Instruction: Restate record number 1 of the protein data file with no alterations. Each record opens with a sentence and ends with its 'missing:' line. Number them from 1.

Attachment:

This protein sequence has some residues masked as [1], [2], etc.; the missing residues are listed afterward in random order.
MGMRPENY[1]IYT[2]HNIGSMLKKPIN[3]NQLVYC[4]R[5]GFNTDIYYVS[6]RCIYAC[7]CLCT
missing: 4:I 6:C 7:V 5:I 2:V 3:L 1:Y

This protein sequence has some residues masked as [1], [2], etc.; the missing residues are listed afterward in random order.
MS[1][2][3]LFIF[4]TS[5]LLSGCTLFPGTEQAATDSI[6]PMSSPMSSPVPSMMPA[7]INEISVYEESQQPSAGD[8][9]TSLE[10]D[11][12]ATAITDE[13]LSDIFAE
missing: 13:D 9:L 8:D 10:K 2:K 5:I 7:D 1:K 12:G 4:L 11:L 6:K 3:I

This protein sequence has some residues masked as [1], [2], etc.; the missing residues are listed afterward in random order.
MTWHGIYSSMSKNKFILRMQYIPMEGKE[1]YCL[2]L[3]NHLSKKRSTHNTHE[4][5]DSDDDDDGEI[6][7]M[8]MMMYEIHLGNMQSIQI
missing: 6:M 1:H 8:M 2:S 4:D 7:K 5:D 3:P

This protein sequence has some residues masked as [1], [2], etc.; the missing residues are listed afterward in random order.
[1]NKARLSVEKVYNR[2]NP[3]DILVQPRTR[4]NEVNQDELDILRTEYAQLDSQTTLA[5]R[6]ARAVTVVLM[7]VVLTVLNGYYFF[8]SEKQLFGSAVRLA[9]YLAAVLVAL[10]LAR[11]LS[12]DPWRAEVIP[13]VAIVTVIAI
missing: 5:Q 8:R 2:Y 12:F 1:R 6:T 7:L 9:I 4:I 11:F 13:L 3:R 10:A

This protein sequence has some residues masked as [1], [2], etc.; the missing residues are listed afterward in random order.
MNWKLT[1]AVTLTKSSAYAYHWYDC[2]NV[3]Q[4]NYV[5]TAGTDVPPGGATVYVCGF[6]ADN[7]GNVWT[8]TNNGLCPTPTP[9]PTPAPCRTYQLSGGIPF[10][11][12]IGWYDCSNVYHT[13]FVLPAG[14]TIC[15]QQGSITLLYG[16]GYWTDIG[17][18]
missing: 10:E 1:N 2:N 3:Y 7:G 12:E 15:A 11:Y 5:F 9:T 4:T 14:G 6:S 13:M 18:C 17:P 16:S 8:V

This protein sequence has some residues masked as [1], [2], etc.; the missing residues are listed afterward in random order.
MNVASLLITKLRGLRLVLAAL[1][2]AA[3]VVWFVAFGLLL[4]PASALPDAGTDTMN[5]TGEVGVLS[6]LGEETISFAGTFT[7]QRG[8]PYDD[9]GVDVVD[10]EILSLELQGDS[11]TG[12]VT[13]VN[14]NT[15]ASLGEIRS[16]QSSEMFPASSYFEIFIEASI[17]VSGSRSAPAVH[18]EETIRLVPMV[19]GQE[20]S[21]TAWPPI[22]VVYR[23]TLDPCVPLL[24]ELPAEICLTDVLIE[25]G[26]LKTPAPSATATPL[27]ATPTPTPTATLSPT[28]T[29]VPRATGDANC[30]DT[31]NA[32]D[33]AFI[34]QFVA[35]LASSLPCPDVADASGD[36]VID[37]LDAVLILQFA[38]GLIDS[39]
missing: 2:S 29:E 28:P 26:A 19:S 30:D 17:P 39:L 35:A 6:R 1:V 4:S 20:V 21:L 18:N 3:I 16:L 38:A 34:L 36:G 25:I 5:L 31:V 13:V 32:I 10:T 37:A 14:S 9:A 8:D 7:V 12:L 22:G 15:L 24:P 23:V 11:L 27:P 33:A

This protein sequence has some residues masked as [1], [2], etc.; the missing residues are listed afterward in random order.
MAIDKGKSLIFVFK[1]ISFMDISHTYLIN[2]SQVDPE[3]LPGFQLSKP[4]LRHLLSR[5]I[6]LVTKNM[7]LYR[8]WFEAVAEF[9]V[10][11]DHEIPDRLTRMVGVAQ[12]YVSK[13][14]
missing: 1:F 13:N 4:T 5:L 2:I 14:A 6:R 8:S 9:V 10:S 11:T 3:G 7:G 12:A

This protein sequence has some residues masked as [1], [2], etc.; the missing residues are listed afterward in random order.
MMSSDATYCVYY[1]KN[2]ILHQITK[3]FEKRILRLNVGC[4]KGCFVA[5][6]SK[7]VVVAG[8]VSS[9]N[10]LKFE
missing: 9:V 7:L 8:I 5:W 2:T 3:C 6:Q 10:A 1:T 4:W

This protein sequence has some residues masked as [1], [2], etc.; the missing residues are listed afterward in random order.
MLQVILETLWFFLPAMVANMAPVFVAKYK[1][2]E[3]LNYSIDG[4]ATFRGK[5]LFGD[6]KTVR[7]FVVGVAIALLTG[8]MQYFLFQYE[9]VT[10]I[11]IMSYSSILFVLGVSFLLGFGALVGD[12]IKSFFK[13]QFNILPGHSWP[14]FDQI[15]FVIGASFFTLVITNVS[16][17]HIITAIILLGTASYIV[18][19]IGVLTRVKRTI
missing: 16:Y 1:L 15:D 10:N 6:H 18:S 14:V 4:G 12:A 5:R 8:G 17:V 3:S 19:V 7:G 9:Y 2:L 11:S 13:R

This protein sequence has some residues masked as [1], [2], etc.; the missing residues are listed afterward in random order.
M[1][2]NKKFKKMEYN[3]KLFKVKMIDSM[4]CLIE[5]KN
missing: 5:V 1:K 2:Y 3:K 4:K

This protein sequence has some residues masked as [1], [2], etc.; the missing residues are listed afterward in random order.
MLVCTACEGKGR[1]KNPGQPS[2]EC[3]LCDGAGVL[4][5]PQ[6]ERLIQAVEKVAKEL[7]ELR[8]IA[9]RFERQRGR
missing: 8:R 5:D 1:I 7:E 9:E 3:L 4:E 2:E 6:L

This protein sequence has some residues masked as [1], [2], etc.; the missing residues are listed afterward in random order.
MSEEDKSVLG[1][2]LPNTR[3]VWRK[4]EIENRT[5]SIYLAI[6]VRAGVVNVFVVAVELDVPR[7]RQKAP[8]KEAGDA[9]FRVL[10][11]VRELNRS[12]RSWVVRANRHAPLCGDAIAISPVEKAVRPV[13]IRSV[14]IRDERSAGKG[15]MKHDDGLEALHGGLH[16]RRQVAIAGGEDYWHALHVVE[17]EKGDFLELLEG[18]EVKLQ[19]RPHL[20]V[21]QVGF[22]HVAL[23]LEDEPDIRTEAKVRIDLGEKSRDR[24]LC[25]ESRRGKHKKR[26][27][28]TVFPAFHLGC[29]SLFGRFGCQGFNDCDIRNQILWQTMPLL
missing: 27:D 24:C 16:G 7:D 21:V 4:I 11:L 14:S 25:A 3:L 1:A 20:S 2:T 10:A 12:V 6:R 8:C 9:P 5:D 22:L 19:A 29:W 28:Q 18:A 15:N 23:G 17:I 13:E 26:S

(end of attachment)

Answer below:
This protein sequence has some residues masked as [1], [2], etc.; the missing residues are listed afterward in random order.
MGMRPENY[1]IYT[2]HNIGSMLKKPIN[3]NQLVYC[4]R[5]GFNTDIYYVS[6]RCIYAC[7]CLCT
missing: 4:I 6:C 7:V 5:I 2:V 3:L 1:Y